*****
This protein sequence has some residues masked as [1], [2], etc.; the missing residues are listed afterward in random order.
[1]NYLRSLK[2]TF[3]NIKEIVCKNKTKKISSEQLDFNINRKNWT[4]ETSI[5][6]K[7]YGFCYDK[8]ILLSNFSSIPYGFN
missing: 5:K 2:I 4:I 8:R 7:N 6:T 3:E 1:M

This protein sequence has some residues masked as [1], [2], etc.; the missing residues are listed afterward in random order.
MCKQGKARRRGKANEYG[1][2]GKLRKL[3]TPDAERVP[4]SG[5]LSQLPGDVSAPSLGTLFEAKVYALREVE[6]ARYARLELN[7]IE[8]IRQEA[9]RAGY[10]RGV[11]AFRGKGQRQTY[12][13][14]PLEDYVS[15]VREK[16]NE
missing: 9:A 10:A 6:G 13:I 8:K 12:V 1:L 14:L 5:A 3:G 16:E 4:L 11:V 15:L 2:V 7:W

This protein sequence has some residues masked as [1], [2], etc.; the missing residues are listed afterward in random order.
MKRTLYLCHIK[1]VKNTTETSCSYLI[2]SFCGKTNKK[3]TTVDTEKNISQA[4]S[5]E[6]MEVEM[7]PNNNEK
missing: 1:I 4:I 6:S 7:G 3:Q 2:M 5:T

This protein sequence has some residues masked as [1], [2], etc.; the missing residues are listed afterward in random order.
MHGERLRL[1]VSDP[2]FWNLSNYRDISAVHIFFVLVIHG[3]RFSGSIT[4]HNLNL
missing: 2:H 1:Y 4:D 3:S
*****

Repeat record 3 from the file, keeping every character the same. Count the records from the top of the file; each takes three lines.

This protein sequence has some residues masked as [1], [2], etc.; the missing residues are listed afterward in random order.
MKRTLYLCHIK[1]VKNTTETSCSYLI[2]SFCGKTNKK[3]TTVDTEKNISQA[4]S[5]E[6]MEVEM[7]PNNNEK
missing: 1:I 4:I 6:S 7:G 3:Q 2:M 5:T